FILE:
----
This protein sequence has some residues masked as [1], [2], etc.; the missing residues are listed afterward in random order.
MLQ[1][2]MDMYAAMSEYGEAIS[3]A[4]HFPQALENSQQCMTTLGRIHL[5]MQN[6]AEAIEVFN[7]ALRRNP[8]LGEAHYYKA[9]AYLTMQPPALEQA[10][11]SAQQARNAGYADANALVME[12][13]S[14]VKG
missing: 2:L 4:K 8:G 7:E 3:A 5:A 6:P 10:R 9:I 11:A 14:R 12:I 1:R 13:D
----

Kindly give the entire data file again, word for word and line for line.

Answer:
This protein sequence has some residues masked as [1], [2], etc.; the missing residues are listed afterward in random order.
MLQ[1][2]MDMYAAMSEYGEAIS[3]A[4]HFPQALENSQQCMTTLGRIHL[5]MQN[6]AEAIEVFN[7]ALRRNP[8]LGEAHYYKA[9]AYLTMQPPALEQA[10][11]SAQQARNAGYADANALVME[12][13]S[14]VKG
missing: 2:L 4:K 8:G 7:E 3:A 5:A 6:P 10:R 9:I 11:A 14:R 12:I 1:R 13:D